Identification and characterization of binding proteins for inhibin and activin in human serum and follicular fluids

Lynne A. Krummen*, Teresa K. Woodruff, Geralyn E. Deguzman, Edward T. Cox, Deborah L. Baly, Elizabeth Mann, Shaily Garg, Wai Lee Wong, Paul Cossum, Jennie P. Mather

*Corresponding author for this work

Research output: Contribution to journalArticle

125 Scopus citations

Abstract

Inhibins and activins are produced by a variety of tissues and may have important endocrine and paracrine roles in development, reproduction, and hematopoeisis. However, little is known regarding the physical properties or concentrations of inhibin and activin in biological fluids. Binding proteins for inhibin or activin in serum or at production or target sites may have important implications for restricting the bioactivity of these hormones and may alter the immunoreactivity of these molecules in biological fluids. The objective of this study was to identify inhibin- and activin-binding proteins in human serum (HS) and follicular fluid (hFF) and determine the ability of these proteins to alter biological or immunological activity. In HS, [125I]activin and inhibin bound to a protein identified as a2-macroglobulin (α2M) using three criteria: 1) [125I]inhibin and activin bind purified a2M, but not several other serum proteins tested; 2) complexes formed by [125I] inhibin and activin in HS and in the presence of purified a2M elute with similar retention times on HPLC; and 3) preadsorption of HS with α2M antiserum inhibits inhibin and activin binding to this protein while antiserum directed against follistatin or other serum proteins had no effect. A small amount of a lower mol wt [125I]activin-follistatin complex was also found in HS. This complex eluted with a retention time similar to that of activin bound to purified porcine follistatin. Binding of inhibin to follistatin could not be detected in HS. In contrast, follistatin was the major binding protein of both activin and inhibin in hFF. Concentrations up to 100 µg/ml purified a2M had no effect on the bioactivity or immunoreactivity of either inhibin or activin. In contrast, follistatin inhibited both activin-stimulated pituitary FSH release and K562 hemoglobin production as well as antiserum binding in a specific activin-A immunoassay. Follistatin did not interfere with inhibin immunodetection. These data indicate that two inhibin- and activin-binding proteins are present in different relative amounts in HS and hFF. α2M, the primary binding protein in HS, did not alter inhibin or activin bio- or immunoactivity under the conditions of these experiments, while follistatin, the major binding protein in hFF, may mask activin’s bio- and immunoactivities.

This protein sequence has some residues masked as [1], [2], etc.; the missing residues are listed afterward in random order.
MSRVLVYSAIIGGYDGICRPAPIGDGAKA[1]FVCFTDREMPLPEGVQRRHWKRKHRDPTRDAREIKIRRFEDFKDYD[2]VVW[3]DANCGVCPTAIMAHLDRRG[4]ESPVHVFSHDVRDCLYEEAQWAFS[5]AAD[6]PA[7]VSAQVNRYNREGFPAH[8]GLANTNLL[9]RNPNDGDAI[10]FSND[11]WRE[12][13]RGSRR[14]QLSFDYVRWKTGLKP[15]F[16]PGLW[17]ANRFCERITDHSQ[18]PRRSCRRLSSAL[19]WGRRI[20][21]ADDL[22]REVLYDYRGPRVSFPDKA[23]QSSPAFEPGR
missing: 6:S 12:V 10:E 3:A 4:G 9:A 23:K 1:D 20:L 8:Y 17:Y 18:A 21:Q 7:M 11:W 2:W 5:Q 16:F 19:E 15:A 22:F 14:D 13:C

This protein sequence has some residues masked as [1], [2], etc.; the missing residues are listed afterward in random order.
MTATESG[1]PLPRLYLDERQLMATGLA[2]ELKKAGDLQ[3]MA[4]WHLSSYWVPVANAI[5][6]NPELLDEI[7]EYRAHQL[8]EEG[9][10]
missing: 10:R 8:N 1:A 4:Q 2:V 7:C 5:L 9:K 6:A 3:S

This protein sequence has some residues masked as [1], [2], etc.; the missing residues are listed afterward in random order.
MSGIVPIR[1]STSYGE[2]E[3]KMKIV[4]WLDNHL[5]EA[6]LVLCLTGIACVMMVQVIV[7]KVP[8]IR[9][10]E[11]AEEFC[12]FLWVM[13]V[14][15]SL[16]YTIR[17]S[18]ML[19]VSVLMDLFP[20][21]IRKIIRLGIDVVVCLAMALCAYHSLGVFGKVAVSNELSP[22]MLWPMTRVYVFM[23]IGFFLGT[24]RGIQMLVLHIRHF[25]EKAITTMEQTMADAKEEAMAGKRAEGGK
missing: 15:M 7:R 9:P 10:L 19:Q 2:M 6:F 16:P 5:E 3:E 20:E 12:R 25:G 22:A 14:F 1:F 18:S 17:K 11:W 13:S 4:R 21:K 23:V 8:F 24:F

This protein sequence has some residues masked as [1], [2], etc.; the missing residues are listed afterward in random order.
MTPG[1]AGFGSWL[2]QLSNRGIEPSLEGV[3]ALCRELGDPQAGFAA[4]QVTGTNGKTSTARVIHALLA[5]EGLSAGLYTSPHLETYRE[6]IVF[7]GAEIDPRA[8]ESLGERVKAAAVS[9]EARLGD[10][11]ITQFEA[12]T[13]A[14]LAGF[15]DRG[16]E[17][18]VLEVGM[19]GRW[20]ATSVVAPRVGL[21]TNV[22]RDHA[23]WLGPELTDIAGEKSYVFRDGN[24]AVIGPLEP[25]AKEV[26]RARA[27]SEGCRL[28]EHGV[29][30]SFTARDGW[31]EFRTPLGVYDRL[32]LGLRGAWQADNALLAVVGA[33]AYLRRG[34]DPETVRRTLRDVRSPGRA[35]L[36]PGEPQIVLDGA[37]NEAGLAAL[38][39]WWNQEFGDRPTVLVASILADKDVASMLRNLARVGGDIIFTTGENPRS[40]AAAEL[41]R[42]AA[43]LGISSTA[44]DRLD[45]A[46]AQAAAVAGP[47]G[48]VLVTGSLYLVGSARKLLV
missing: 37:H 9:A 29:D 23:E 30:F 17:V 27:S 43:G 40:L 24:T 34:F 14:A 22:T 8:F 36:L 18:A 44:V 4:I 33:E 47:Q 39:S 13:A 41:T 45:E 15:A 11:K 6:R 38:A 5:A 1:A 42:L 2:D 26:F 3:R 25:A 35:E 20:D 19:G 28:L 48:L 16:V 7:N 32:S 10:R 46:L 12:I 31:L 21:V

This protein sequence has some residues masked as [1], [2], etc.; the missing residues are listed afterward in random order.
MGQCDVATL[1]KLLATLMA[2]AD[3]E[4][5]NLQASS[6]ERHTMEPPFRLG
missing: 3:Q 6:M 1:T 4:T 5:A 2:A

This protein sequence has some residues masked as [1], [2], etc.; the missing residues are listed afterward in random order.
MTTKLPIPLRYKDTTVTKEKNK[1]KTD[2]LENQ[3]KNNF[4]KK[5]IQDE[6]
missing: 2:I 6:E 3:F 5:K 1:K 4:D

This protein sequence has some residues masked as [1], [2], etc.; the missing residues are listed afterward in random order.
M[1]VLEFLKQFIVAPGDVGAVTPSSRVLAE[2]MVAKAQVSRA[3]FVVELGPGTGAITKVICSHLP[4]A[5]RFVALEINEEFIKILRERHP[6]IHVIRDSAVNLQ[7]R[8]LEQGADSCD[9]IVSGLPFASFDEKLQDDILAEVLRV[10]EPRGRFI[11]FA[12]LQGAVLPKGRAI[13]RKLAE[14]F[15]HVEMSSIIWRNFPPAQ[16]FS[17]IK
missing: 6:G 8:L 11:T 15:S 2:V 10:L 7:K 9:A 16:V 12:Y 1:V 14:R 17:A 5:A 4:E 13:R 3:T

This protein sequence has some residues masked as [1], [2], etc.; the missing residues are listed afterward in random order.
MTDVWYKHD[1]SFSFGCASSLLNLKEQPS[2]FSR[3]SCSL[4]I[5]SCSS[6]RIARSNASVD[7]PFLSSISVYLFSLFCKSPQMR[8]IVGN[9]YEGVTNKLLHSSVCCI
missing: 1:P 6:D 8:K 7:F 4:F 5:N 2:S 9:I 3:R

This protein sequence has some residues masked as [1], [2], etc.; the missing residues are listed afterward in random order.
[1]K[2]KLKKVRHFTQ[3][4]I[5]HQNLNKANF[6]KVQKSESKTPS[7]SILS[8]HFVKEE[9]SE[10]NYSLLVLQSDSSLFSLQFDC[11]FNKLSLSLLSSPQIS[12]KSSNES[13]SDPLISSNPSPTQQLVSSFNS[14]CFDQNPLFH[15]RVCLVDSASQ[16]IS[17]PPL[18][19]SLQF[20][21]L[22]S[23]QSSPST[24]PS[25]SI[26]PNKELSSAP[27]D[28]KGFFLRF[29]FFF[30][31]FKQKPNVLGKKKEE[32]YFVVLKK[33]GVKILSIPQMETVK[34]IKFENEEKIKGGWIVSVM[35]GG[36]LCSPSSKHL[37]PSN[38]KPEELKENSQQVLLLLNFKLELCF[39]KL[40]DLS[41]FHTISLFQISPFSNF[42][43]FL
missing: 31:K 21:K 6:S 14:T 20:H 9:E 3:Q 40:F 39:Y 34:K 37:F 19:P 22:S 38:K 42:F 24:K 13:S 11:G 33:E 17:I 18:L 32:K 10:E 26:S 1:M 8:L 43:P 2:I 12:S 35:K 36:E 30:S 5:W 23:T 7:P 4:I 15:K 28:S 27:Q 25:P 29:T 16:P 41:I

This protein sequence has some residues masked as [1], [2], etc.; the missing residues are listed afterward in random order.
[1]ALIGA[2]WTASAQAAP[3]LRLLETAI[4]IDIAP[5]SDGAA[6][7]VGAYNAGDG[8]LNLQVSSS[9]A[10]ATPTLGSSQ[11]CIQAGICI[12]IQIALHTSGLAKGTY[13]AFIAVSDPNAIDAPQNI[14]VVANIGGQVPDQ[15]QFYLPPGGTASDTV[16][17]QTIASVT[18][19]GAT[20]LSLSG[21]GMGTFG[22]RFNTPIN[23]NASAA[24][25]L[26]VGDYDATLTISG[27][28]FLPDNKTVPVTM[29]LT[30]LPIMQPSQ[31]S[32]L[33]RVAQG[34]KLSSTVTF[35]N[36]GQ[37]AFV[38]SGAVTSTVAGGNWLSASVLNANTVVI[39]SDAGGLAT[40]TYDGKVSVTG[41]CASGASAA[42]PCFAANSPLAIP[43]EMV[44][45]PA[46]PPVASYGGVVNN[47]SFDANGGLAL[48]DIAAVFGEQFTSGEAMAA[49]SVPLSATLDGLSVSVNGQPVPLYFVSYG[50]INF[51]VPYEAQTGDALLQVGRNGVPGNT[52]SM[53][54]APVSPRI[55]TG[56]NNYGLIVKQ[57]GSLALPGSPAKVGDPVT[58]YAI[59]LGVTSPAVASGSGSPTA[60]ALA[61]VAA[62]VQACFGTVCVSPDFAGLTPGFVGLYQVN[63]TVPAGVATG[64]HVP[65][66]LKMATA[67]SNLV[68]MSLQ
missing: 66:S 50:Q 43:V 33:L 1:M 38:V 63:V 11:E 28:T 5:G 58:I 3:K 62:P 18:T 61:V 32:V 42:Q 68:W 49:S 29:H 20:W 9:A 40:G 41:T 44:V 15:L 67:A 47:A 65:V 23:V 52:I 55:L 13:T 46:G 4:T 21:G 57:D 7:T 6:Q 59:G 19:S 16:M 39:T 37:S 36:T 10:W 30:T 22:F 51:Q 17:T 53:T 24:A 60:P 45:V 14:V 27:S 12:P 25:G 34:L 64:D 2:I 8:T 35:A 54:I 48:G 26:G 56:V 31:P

Original languageEnglish (US)
Pages (from-to)431-443
Number of pages13
JournalEndocrinology
Volume132
Issue number1
DOIs
StatePublished - Jan 1993

ASJC Scopus subject areas

  • Endocrinology

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